Sophie's eyes locked on an incongruous glint of lustrous metal lodged near the bottom edge of theframe's wooden armature. The object was small, partially wedged in the slit where the canvas metthe frame. A shimmering gold chain dangled off it.
To Sophie's utter amazement, the chain was affixed to a familiar gold key. The broad, sculptedhead was in the shape of a cross and bore an engraved seal she had not seen since she was nineyears old. A fleur-de-lis with the initials P.S. In that instant, Sophie felt the ghost of her grandfatherwhispering in her ear. When the time comes, the key will be yours. A tightness gripped her throat asshe realized that her grandfather, even in death, had kept his promise. This key opens a box, hisvoice was saying, where I keep many secrets.
Sophie now realized that the entire purpose of tonight's word game had been this key. Hergrandfather had it with him when he was killed. Not wanting it to fall into the hands of the police,he hid it behind this painting. Then he devised an ingenious treasure hunt to ensure only Sophiewould find it.
"Au secours!" the guard's voice yelled.
Sophie snatched the key from behind the painting and slipped it deep in her pocket along with theUV penlight. Peering out from behind the canvas, she could see the guard was still tryingdesperately to raise someone on the walkie-talkie. He was backing toward the entrance, still aimingthe gun firmly at Langdon.
"Au secours!" he shouted again into his radio.
He can't transmit, Sophie realized, recalling that tourists with cell phones often got frustrated inhere when they tried to call home to brag about seeing the Mona Lisa. The extra surveillancewiring in the walls made it virtually impossible to get a carrier unless you stepped out into the hall.
The guard was backing quickly toward the exit now, and Sophie knew she had to act immediately.
Gazing up at the large painting behind which she was partially ensconced, Sophie realized thatLeonardo da Vinci, for the second time tonight, was there to help.
Another few meters, Grouard told himself, keeping his gun leveled.
"Arrêtez! Ou je la détruis!" the woman's voice echoed across the room.
Grouard glanced over and stopped in his tracks. "Mon dieu, non!"Through the reddish haze, he could see that the woman had actually lifted the large painting off itscables and propped it on the floor in front of her. At five feet tall, the canvas almost entirely hid herbody. Grouard's first thought was to wonder why the painting's trip wires hadn't set off alarms, butof course the artwork cable sensors had yet to be reset tonight. What is she doing!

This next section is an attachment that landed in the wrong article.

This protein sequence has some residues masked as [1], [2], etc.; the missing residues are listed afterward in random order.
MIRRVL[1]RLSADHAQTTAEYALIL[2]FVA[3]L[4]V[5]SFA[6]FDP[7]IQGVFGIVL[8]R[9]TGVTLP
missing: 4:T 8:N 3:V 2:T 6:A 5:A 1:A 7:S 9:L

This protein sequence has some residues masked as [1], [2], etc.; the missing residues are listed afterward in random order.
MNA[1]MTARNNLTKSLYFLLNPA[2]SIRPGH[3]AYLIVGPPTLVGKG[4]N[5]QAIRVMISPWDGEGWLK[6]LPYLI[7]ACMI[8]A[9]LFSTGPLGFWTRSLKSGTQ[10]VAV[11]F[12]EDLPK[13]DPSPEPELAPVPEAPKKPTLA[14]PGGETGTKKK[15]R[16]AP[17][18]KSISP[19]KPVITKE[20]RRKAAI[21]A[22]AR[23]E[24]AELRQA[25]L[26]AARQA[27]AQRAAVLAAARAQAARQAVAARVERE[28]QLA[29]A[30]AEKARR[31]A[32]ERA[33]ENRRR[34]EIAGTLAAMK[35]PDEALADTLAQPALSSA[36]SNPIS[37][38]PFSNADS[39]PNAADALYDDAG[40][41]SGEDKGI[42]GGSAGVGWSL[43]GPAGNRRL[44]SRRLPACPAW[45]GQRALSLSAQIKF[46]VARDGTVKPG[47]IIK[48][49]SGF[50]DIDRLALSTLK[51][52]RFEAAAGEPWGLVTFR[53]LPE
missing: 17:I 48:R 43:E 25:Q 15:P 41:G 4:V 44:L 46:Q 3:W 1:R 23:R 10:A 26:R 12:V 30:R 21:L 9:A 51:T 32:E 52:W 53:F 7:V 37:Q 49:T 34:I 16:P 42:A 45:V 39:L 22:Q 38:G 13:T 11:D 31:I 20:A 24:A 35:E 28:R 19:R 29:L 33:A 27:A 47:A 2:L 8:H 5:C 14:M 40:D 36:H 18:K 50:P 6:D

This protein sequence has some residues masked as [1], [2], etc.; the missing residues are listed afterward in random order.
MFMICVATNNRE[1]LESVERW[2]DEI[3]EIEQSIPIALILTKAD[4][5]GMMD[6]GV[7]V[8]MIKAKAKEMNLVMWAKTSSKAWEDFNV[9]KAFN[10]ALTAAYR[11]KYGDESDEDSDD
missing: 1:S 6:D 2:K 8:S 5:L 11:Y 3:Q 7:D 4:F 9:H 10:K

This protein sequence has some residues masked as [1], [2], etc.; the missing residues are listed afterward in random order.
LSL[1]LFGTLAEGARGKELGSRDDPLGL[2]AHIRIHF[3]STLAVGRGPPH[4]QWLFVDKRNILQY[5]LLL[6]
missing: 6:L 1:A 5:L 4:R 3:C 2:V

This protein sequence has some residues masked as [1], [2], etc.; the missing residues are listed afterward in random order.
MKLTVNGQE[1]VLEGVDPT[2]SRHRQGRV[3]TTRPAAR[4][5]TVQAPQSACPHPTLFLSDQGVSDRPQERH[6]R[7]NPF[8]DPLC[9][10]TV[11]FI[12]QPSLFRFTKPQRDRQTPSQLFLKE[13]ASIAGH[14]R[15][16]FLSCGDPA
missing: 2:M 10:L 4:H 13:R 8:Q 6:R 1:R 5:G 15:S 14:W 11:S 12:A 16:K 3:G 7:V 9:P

When he saw it, his blood went cold.
The canvas started to bulge in the middle, the fragile outlines of the Virgin Mary, Baby Jesus, andJohn the Baptist beginning to distort.
"Non!" Grouard screamed, frozen in horror as he watched the priceless Da Vinci stretching. Thewoman was pushing her knee into the center of the canvas from behind! "NON!"Grouard wheeled and aimed his gun at her but instantly realized it was an empty threat. The canvaswas only fabric, but it was utterly impenetrable—a six-million-dollar piece of body armor.
I can't put a bullet through a Da Vinci!
"Set down your gun and radio," the woman said in calm French, "or I'll put my knee through thispainting. I think you know how my grandfather would feel about that."Grouard felt dizzy. "Please... no. That's Madonna of the Rocks!" He dropped his gun and radio,raising his hands over his head.
"Thank you," the woman said. "Now do exactly as I tell you, and everything will work out fine."Moments later, Langdon's pulse was still thundering as he ran beside Sophie down the emergencystairwell toward the ground level. Neither of them had said a word since leaving the tremblingLouvre guard lying in the Salle des Etats. The guard's pistol was now clutched tightly in Langdon'shands, and he couldn't wait to get rid of it. The weapon felt heavy and dangerously foreign.
Taking the stairs two at a time, Langdon wondered if Sophie had any idea how valuable a paintingshe had almost ruined. Her choice in art seemed eerily pertinent to tonight's adventure. The DaVinci she had grabbed, much like the Mona Lisa, was notorious among art historians for itsplethora of hidden pagan symbolism.
"You chose a valuable hostage," he said as they ran.
"Madonna of the Rocks," she replied. "But I didn't choose it, my grandfather did. He left me a littlesomething behind the painting."Langdon shot her a startled look. "What!? But how did you know which painting? Why Madonnaof the Rocks?""So dark the con of man." She flashed a triumphant smile. "I missed the first two anagrams,Robert. I wasn't about to miss the third."